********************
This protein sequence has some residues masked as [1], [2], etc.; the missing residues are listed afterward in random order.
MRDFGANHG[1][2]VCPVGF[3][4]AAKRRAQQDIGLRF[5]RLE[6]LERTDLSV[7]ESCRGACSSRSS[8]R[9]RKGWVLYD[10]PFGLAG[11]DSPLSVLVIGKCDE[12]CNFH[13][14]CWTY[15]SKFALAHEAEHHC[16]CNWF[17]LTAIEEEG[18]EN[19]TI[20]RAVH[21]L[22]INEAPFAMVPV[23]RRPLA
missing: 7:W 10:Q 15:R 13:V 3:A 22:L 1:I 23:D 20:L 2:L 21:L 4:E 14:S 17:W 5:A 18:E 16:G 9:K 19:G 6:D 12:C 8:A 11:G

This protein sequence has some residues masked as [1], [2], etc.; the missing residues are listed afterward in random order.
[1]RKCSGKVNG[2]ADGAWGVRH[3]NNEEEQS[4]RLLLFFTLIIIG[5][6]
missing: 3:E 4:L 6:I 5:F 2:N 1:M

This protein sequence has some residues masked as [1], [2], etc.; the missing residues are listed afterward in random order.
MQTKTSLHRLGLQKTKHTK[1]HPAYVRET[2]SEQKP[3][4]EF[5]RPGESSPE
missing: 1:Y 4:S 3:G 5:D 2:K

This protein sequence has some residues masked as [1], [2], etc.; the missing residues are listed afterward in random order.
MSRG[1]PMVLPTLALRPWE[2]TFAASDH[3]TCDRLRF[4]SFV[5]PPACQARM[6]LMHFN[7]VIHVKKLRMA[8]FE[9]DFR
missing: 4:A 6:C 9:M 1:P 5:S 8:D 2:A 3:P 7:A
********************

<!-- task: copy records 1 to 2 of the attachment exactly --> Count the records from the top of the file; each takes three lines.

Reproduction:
This protein sequence has some residues masked as [1], [2], etc.; the missing residues are listed afterward in random order.
MRDFGANHG[1][2]VCPVGF[3][4]AAKRRAQQDIGLRF[5]RLE[6]LERTDLSV[7]ESCRGACSSRSS[8]R[9]RKGWVLYD[10]PFGLAG[11]DSPLSVLVIGKCDE[12]CNFH[13][14]CWTY[15]SKFALAHEAEHHC[16]CNWF[17]LTAIEEEG[18]EN[19]TI[20]RAVH[21]L[22]INEAPFAMVPV[23]RRPLA
missing: 7:W 10:Q 15:R 13:V 3:A 22:L 1:I 23:D 20:L 2:L 21:L 4:E 14:S 17:W 5:A 18:E 16:G 9:K 19:G 6:D 12:C 8:A 11:G

This protein sequence has some residues masked as [1], [2], etc.; the missing residues are listed afterward in random order.
[1]RKCSGKVNG[2]ADGAWGVRH[3]NNEEEQS[4]RLLLFFTLIIIG[5][6]
missing: 3:E 4:L 6:I 5:F 2:N 1:M